The most engaging speakers do a superb job of very quickly introducing the topic, explaining why they care so deeply about it, and convincing the audience members that they should, too.
You can’t summarize an entire career in a single talk. If you try to cram in everything you know, you won’t have time to include key details, and your talk will disappear into abstract language that may make sense if your listeners are familiar with the subject matter but will be completely opaque if they’re new to it.
The speaker starts out by presenting a problem and then describes the search for a solution. There’s an “aha” moment, and the audience’s perspective shifts in a meaningful way.
Go with bullet points on note cards. As long as you know what you want to say for each one, you’ll be fine. Focus on remembering the transitions from one bullet point to the next.
Also pay attention to your tone. Some speakers may want to come across as authoritative or wise or powerful or passionate, but it’s usually much better to just sound conversational. Don’t force it. Don’t orate. Just be you.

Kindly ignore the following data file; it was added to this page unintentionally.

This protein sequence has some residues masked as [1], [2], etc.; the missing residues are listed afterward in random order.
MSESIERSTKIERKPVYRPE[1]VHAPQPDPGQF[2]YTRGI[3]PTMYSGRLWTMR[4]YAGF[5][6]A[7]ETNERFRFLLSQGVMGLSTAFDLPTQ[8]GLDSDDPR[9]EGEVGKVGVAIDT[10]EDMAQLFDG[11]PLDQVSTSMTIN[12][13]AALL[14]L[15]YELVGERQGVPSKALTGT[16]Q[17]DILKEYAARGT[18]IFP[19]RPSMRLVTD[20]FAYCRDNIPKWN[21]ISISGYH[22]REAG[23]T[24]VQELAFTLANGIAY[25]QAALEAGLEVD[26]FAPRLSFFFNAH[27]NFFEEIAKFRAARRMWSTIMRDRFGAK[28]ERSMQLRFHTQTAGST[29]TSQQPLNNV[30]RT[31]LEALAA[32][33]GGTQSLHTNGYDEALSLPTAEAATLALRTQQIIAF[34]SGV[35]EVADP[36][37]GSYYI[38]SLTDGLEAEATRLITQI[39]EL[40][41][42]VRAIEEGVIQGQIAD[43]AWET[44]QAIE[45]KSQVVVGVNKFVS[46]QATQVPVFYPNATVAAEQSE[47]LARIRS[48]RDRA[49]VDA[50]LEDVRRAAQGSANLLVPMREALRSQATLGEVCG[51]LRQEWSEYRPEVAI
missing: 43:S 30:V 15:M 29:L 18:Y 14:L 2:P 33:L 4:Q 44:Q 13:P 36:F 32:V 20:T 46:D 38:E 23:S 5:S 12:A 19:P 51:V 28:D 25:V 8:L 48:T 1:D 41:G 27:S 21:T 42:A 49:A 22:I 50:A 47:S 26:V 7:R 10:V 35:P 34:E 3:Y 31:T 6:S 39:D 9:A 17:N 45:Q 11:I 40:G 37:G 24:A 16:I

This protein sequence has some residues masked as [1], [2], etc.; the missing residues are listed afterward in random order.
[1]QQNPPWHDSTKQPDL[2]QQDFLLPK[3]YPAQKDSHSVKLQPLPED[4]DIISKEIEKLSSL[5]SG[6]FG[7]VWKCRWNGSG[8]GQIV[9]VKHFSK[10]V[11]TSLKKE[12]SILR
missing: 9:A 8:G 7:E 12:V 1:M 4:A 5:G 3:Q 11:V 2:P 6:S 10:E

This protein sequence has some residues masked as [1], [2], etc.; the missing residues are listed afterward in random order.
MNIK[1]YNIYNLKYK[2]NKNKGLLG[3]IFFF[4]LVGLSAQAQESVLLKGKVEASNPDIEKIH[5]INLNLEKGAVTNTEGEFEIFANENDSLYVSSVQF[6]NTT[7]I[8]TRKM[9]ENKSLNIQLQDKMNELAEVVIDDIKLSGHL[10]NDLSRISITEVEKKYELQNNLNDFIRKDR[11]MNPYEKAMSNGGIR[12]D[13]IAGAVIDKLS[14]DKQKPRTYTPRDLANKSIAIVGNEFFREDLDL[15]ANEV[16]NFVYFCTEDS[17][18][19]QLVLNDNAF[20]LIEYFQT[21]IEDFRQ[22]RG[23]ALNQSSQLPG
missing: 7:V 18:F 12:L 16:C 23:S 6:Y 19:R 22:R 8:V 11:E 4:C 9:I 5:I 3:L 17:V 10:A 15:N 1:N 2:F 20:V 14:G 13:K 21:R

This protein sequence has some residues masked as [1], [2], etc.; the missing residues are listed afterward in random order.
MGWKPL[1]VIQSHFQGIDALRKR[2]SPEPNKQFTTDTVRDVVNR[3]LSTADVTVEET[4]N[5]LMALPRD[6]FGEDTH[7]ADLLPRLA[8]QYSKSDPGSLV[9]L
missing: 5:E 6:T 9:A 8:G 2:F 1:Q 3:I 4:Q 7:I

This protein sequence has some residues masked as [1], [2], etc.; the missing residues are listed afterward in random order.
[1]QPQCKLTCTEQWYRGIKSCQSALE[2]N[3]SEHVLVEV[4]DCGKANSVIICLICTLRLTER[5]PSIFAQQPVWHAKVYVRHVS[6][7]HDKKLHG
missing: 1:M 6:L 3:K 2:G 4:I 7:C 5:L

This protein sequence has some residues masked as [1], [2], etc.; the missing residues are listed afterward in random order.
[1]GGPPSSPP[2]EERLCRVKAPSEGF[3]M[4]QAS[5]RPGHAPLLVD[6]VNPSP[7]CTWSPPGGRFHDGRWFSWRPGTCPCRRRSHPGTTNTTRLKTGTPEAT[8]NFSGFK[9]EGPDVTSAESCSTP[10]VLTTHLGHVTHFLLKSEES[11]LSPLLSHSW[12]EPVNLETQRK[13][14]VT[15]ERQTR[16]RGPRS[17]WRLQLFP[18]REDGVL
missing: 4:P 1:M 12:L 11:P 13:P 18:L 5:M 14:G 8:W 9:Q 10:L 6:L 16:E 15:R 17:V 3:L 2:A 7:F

There’s no way you can give a good talk unless you have something worth talking about
Remember that the people in the audience are intelligent. Let them figure some things out for themselves. Let them draw their own conclusions.
The single worst thing artists and architects can do is to retreat into abstract or conceptual language.
I think about taking an audience on a journey. A successful talk is a little miracle—people see the world differently afterward.
Many of our best and most popular TED Talks have been memorized word for word.
Simply getting a person to keep his or her lower body motionless can dramatically improve stage presence. There are some people who are able to walk around a stage during a presentation, and that’s fine if it comes naturally. But the vast majority are better off standing still and relying on hand gestures for emphasis.
Most people go through what I call the “valley of awkwardness,” where they haven’t quite memorized the talk. If they give the talk while stuck in that valley, the audience will sense it.
Getting past this point is simple, fortunately. It’s just a matter of rehearsing enough times that the flow of words becomes second nature.
Perhaps the most important physical act onstage is making eye contact.
But I think the single best advice is simply to breathe deeply before you go onstage. It works.
Not only is reciting slides a variation of the teleprompter problem—“Oh, no, she’s reading to us, too!”—but information is interesting only once, and hearing and seeing the same words feels repetitive.
you have something worth talking about. Conceptualizing and framing what you want to say is the most vital part of preparation.
humans are wired to listen to stories, and metaphors abound for the narrative structures that work best to engage people.
where to start and where to end.
they try to cover too much ground.
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